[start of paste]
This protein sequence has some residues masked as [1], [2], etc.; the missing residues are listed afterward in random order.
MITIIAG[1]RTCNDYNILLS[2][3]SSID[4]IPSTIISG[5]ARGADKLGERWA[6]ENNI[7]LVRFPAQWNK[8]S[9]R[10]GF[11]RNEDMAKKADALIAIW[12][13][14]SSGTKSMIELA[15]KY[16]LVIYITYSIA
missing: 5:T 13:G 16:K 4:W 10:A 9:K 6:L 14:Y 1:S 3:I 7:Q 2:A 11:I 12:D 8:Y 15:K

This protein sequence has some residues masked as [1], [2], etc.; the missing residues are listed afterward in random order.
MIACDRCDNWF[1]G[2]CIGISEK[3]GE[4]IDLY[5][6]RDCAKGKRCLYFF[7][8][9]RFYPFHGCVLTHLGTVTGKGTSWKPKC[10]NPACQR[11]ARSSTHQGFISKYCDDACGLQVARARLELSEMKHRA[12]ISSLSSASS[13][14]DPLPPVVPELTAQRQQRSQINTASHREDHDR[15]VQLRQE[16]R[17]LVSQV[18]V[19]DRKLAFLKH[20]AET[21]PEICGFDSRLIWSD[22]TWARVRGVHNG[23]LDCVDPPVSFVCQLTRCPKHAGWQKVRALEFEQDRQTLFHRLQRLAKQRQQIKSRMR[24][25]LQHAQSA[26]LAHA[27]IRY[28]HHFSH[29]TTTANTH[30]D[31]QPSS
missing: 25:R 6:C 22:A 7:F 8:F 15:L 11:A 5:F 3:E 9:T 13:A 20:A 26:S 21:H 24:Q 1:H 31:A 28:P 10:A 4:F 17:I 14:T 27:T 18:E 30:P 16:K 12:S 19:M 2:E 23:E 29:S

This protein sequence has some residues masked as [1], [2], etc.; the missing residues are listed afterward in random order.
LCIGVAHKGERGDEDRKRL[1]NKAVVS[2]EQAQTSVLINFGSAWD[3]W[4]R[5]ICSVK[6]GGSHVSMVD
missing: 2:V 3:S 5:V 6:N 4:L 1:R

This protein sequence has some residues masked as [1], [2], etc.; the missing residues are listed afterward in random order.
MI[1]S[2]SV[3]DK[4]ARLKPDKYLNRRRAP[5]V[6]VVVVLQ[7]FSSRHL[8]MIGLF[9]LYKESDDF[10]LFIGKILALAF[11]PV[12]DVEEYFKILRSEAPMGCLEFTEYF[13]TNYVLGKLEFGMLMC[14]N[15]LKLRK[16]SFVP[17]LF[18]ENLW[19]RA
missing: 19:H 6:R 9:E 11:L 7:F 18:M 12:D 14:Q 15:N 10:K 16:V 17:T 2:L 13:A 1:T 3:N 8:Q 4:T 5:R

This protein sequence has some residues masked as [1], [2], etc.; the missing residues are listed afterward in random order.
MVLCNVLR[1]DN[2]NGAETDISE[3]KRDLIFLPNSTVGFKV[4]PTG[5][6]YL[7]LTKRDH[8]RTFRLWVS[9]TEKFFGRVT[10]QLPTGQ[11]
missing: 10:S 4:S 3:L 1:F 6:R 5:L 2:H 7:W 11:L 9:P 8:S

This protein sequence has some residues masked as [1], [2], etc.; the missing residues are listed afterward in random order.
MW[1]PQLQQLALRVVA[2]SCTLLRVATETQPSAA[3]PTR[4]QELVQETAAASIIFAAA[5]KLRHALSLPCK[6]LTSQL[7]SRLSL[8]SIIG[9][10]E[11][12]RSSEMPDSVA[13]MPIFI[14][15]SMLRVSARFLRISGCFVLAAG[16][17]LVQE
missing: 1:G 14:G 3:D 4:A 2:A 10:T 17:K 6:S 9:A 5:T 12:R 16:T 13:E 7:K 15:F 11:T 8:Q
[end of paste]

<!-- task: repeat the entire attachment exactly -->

This protein sequence has some residues masked as [1], [2], etc.; the missing residues are listed afterward in random order.
MITIIAG[1]RTCNDYNILLS[2][3]SSID[4]IPSTIISG[5]ARGADKLGERWA[6]ENNI[7]LVRFPAQWNK[8]S[9]R[10]GF[11]RNEDMAKKADALIAIW[12][13][14]SSGTKSMIELA[15]KY[16]LVIYITYSIA
missing: 5:T 13:G 16:K 4:W 10:A 9:K 6:L 14:Y 1:S 3:I 7:Q 2:A 11:I 12:D 8:Y 15:K

This protein sequence has some residues masked as [1], [2], etc.; the missing residues are listed afterward in random order.
MIACDRCDNWF[1]G[2]CIGISEK[3]GE[4]IDLY[5][6]RDCAKGKRCLYFF[7][8][9]RFYPFHGCVLTHLGTVTGKGTSWKPKC[10]NPACQR[11]ARSSTHQGFISKYCDDACGLQVARARLELSEMKHRA[12]ISSLSSASS[13][14]DPLPPVVPELTAQRQQRSQINTASHREDHDR[15]VQLRQE[16]R[17]LVSQV[18]V[19]DRKLAFLKH[20]AET[21]PEICGFDSRLIWSD[22]TWARVRGVHNG[23]LDCVDPPVSFVCQLTRCPKHAGWQKVRALEFEQDRQTLFHRLQRLAKQRQQIKSRMR[24][25]LQHAQSA[26]LAHA[27]IRY[28]HHFSH[29]TTTANTH[30]D[31]QPSS
missing: 25:R 6:C 22:A 7:F 8:F 15:L 11:A 5:F 3:E 9:T 13:A 20:A 26:S 21:H 24:Q 1:H 31:A 28:P 10:A 4:F 17:I 14:T 27:T 18:E 30:P 16:K 12:S 19:M 2:E 23:E 29:S

This protein sequence has some residues masked as [1], [2], etc.; the missing residues are listed afterward in random order.
LCIGVAHKGERGDEDRKRL[1]NKAVVS[2]EQAQTSVLINFGSAWD[3]W[4]R[5]ICSVK[6]GGSHVSMVD
missing: 2:V 3:S 5:V 6:N 4:L 1:R

This protein sequence has some residues masked as [1], [2], etc.; the missing residues are listed afterward in random order.
MI[1]S[2]SV[3]DK[4]ARLKPDKYLNRRRAP[5]V[6]VVVVLQ[7]FSSRHL[8]MIGLF[9]LYKESDDF[10]LFIGKILALAF[11]PV[12]DVEEYFKILRSEAPMGCLEFTEYF[13]TNYVLGKLEFGMLMC[14]N[15]LKLRK[16]SFVP[17]LF[18]ENLW[19]RA
missing: 19:H 6:R 9:E 11:L 7:F 18:M 12:D 14:Q 15:N 10:K 16:V 17:T 2:L 13:A 1:T 3:N 8:Q 4:T 5:R

This protein sequence has some residues masked as [1], [2], etc.; the missing residues are listed afterward in random order.
MVLCNVLR[1]DN[2]NGAETDISE[3]KRDLIFLPNSTVGFKV[4]PTG[5][6]YL[7]LTKRDH[8]RTFRLWVS[9]TEKFFGRVT[10]QLPTGQ[11]
missing: 10:S 4:S 3:L 1:F 6:R 5:L 2:H 7:W 11:L 9:P 8:S

This protein sequence has some residues masked as [1], [2], etc.; the missing residues are listed afterward in random order.
MW[1]PQLQQLALRVVA[2]SCTLLRVATETQPSAA[3]PTR[4]QELVQETAAASIIFAAA[5]KLRHALSLPCK[6]LTSQL[7]SRLSL[8]SIIG[9][10]E[11][12]RSSEMPDSVA[13]MPIFI[14][15]SMLRVSARFLRISGCFVLAAG[16][17]LVQE
missing: 1:G 14:G 3:D 4:A 2:A 10:T 17:K 6:S 9:A 5:T 12:R 16:T 13:E 7:K 15:F 11:T 8:Q